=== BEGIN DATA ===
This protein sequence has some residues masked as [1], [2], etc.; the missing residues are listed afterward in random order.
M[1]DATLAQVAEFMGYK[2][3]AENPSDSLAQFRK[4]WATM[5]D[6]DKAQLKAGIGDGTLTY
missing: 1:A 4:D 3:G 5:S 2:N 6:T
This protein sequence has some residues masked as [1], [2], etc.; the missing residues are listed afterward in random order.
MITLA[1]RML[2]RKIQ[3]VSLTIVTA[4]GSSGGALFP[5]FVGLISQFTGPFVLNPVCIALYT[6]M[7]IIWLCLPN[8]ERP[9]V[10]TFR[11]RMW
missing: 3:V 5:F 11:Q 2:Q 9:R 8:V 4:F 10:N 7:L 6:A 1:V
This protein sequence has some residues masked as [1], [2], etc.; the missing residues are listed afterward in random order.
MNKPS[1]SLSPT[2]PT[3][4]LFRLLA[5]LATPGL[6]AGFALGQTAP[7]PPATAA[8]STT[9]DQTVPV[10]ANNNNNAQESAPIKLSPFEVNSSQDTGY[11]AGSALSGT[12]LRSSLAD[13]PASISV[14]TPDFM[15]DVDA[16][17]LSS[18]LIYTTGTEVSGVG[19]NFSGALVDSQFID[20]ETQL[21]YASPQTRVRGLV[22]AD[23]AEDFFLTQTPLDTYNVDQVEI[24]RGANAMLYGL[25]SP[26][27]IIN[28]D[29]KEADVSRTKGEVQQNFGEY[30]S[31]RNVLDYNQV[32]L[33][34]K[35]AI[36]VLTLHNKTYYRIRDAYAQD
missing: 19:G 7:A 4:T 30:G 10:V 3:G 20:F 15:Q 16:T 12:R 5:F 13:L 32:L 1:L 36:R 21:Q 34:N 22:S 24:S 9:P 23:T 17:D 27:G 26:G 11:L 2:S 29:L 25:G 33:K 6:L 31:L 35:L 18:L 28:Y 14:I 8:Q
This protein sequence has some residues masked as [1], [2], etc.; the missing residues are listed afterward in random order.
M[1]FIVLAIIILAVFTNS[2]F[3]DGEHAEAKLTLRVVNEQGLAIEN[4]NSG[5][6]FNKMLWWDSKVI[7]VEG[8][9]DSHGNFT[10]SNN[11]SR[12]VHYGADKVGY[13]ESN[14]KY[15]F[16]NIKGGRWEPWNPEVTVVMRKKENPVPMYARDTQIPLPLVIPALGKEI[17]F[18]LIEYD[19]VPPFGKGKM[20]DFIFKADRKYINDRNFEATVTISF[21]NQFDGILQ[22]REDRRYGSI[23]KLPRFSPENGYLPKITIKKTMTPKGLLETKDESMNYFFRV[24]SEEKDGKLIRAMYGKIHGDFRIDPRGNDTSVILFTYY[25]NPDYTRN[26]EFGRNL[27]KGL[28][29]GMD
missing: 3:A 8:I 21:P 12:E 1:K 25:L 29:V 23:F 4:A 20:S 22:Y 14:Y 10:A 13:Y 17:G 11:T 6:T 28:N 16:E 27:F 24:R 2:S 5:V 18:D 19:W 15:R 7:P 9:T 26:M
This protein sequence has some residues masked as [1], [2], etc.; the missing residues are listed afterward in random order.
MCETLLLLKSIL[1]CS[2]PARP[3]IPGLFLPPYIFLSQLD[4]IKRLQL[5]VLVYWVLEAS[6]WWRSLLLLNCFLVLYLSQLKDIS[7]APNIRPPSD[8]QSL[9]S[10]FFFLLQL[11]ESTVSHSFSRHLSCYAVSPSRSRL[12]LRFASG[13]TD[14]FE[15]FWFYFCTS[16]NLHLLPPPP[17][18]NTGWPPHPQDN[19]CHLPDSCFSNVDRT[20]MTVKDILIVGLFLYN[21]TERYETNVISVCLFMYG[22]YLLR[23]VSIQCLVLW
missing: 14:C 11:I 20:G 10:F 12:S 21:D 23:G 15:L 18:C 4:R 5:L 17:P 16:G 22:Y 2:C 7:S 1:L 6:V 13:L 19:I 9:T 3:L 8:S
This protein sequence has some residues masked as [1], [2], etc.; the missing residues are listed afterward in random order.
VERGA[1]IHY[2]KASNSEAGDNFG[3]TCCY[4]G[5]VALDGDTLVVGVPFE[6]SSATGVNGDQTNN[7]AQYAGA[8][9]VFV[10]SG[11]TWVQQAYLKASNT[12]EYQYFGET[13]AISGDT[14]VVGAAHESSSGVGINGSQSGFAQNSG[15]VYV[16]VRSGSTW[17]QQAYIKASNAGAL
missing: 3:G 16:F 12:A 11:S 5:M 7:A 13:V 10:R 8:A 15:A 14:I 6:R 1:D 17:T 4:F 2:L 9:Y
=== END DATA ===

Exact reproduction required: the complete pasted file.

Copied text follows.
This protein sequence has some residues masked as [1], [2], etc.; the missing residues are listed afterward in random order.
M[1]DATLAQVAEFMGYK[2][3]AENPSDSLAQFRK[4]WATM[5]D[6]DKAQLKAGIGDGTLTY
missing: 1:A 4:D 3:G 5:S 2:N 6:T
This protein sequence has some residues masked as [1], [2], etc.; the missing residues are listed afterward in random order.
MITLA[1]RML[2]RKIQ[3]VSLTIVTA[4]GSSGGALFP[5]FVGLISQFTGPFVLNPVCIALYT[6]M[7]IIWLCLPN[8]ERP[9]V[10]TFR[11]RMW
missing: 3:V 5:F 11:Q 2:Q 9:R 8:V 4:F 10:N 7:L 6:A 1:V
This protein sequence has some residues masked as [1], [2], etc.; the missing residues are listed afterward in random order.
MNKPS[1]SLSPT[2]PT[3][4]LFRLLA[5]LATPGL[6]AGFALGQTAP[7]PPATAA[8]STT[9]DQTVPV[10]ANNNNNAQESAPIKLSPFEVNSSQDTGY[11]AGSALSGT[12]LRSSLAD[13]PASISV[14]TPDFM[15]DVDA[16][17]LSS[18]LIYTTGTEVSGVG[19]NFSGALVDSQFID[20]ETQL[21]YASPQTRVRGLV[22]AD[23]AEDFFLTQTPLDTYNVDQVEI[24]RGANAMLYGL[25]SP[26][27]IIN[28]D[29]KEADVSRTKGEVQQNFGEY[30]S[31]RNVLDYNQV[32]L[33][34]K[35]AI[36]VLTLHNKTYYRIRDAYAQD
missing: 19:G 7:A 4:T 30:G 10:V 3:G 20:F 15:Q 16:T 12:R 5:F 13:L 32:L 1:L 36:R 21:Q 34:N 22:S 24:S 9:P 23:T 17:D 27:G 26:G 11:L 2:S 29:L 25:G 33:K 6:L 31:L 35:L 18:L 28:Y 14:I 8:Q
This protein sequence has some residues masked as [1], [2], etc.; the missing residues are listed afterward in random order.
M[1]FIVLAIIILAVFTNS[2]F[3]DGEHAEAKLTLRVVNEQGLAIEN[4]NSG[5][6]FNKMLWWDSKVI[7]VEG[8][9]DSHGNFT[10]SNN[11]SR[12]VHYGADKVGY[13]ESN[14]KY[15]F[16]NIKGGRWEPWNPEVTVVMRKKENPVPMYARDTQIPLPLVIPALGKEI[17]F[18]LIEYD[19]VPPFGKGKM[20]DFIFKADRKYINDRNFEATVTISF[21]NQFDGILQ[22]REDRRYGSI[23]KLPRFSPENGYLPKITIKKTMTPKGLLETKDESMNYFFRV[24]SEEKDGKLIRAMYGKIHGDFRIDPRGNDTSVILFTYY[25]NPDYTRN[26]EFGRNL[27]KGL[28][29]GMD
missing: 3:A 8:I 21:P 12:E 1:K 25:L 29:V 23:F 4:A 20:S 22:Y 14:Y 10:A 13:Y 17:G 11:T 6:T 28:N 16:E 27:F 24:R 2:S 5:V 18:D 19:W 15:R 7:P 9:T 26:M
This protein sequence has some residues masked as [1], [2], etc.; the missing residues are listed afterward in random order.
MCETLLLLKSIL[1]CS[2]PARP[3]IPGLFLPPYIFLSQLD[4]IKRLQL[5]VLVYWVLEAS[6]WWRSLLLLNCFLVLYLSQLKDIS[7]APNIRPPSD[8]QSL[9]S[10]FFFLLQL[11]ESTVSHSFSRHLSCYAVSPSRSRL[12]LRFASG[13]TD[14]FE[15]FWFYFCTS[16]NLHLLPPPP[17][18]NTGWPPHPQDN[19]CHLPDSCFSNVDRT[20]MTVKDILIVGLFLYN[21]TERYETNVISVCLFMYG[22]YLLR[23]VSIQCLVLW
missing: 14:C 11:I 20:G 10:F 12:S 21:D 23:G 15:L 18:C 4:R 5:L 17:P 16:G 22:Y 2:C 7:S 1:L 6:V 13:L 19:I 9:T 3:L 8:S
This protein sequence has some residues masked as [1], [2], etc.; the missing residues are listed afterward in random order.
VERGA[1]IHY[2]KASNSEAGDNFG[3]TCCY[4]G[5]VALDGDTLVVGVPFE[6]SSATGVNGDQTNN[7]AQYAGA[8][9]VFV[10]SG[11]TWVQQAYLKASNT[12]EYQYFGET[13]AISGDT[14]VVGAAHESSSGVGINGSQSGFAQNSG[15]VYV[16]VRSGSTW[17]QQAYIKASNAGAL
missing: 3:G 16:F 12:A 11:S 5:M 7:A 13:V 10:R 8:A 15:A 14:I 6:R 1:D 17:T 4:F 2:L 9:Y